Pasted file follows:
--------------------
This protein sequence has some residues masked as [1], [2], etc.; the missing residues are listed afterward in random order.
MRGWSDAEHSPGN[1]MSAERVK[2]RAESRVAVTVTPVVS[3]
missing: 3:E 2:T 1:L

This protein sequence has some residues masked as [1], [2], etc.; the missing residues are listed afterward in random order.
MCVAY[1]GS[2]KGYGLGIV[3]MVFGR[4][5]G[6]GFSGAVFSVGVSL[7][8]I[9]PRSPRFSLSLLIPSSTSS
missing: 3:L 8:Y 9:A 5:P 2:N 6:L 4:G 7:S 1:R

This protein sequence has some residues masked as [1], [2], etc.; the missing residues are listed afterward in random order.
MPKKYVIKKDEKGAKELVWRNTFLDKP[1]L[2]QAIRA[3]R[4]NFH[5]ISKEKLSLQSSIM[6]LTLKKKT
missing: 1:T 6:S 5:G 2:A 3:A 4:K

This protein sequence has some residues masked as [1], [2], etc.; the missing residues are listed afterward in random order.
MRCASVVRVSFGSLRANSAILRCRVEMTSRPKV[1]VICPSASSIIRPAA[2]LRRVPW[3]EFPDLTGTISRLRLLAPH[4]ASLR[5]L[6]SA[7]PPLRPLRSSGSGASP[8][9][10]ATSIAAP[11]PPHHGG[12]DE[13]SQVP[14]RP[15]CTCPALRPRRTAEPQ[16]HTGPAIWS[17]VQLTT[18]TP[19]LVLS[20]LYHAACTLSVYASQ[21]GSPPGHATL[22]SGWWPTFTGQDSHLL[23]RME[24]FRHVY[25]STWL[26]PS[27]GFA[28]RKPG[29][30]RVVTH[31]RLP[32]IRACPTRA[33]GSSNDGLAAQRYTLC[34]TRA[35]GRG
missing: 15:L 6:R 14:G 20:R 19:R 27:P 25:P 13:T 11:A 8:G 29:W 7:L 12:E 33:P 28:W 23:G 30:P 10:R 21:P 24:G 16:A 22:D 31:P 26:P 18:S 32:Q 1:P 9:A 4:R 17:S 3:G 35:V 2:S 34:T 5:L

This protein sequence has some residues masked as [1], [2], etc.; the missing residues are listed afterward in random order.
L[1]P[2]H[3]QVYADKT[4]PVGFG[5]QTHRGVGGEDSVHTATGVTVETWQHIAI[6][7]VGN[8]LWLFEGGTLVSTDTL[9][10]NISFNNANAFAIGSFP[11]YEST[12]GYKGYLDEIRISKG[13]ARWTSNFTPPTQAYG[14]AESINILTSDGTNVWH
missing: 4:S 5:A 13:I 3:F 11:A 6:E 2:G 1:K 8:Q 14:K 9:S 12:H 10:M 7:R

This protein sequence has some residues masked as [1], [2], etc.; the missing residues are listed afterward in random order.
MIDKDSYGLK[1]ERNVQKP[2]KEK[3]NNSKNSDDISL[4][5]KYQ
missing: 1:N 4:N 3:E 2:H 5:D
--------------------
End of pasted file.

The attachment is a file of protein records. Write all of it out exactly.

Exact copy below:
This protein sequence has some residues masked as [1], [2], etc.; the missing residues are listed afterward in random order.
MRGWSDAEHSPGN[1]MSAERVK[2]RAESRVAVTVTPVVS[3]
missing: 3:E 2:T 1:L

This protein sequence has some residues masked as [1], [2], etc.; the missing residues are listed afterward in random order.
MCVAY[1]GS[2]KGYGLGIV[3]MVFGR[4][5]G[6]GFSGAVFSVGVSL[7][8]I[9]PRSPRFSLSLLIPSSTSS
missing: 3:L 8:Y 9:A 5:P 2:N 6:L 4:G 7:S 1:R

This protein sequence has some residues masked as [1], [2], etc.; the missing residues are listed afterward in random order.
MPKKYVIKKDEKGAKELVWRNTFLDKP[1]L[2]QAIRA[3]R[4]NFH[5]ISKEKLSLQSSIM[6]LTLKKKT
missing: 1:T 6:S 5:G 2:A 3:A 4:K

This protein sequence has some residues masked as [1], [2], etc.; the missing residues are listed afterward in random order.
MRCASVVRVSFGSLRANSAILRCRVEMTSRPKV[1]VICPSASSIIRPAA[2]LRRVPW[3]EFPDLTGTISRLRLLAPH[4]ASLR[5]L[6]SA[7]PPLRPLRSSGSGASP[8][9][10]ATSIAAP[11]PPHHGG[12]DE[13]SQVP[14]RP[15]CTCPALRPRRTAEPQ[16]HTGPAIWS[17]VQLTT[18]TP[19]LVLS[20]LYHAACTLSVYASQ[21]GSPPGHATL[22]SGWWPTFTGQDSHLL[23]RME[24]FRHVY[25]STWL[26]PS[27]GFA[28]RKPG[29][30]RVVTH[31]RLP[32]IRACPTRA[33]GSSNDGLAAQRYTLC[34]TRA[35]GRG
missing: 15:L 6:R 14:G 20:R 19:R 27:P 25:P 13:T 11:A 8:G 29:W 7:L 12:E 33:P 28:W 23:G 30:P 10:R 21:P 24:G 16:A 22:D 31:P 26:P 18:S 32:Q 1:P 9:A 4:R 17:S 3:G 35:V 2:S 34:T 5:L

This protein sequence has some residues masked as [1], [2], etc.; the missing residues are listed afterward in random order.
L[1]P[2]H[3]QVYADKT[4]PVGFG[5]QTHRGVGGEDSVHTATGVTVETWQHIAI[6][7]VGN[8]LWLFEGGTLVSTDTL[9][10]NISFNNANAFAIGSFP[11]YEST[12]GYKGYLDEIRISKG[13]ARWTSNFTPPTQAYG[14]AESINILTSDGTNVWH
missing: 4:S 5:A 13:I 3:F 11:A 6:E 2:G 1:K 8:Q 14:K 9:S 12:H 10:M 7:R

This protein sequence has some residues masked as [1], [2], etc.; the missing residues are listed afterward in random order.
MIDKDSYGLK[1]ERNVQKP[2]KEK[3]NNSKNSDDISL[4][5]KYQ
missing: 1:N 4:N 3:E 2:H 5:D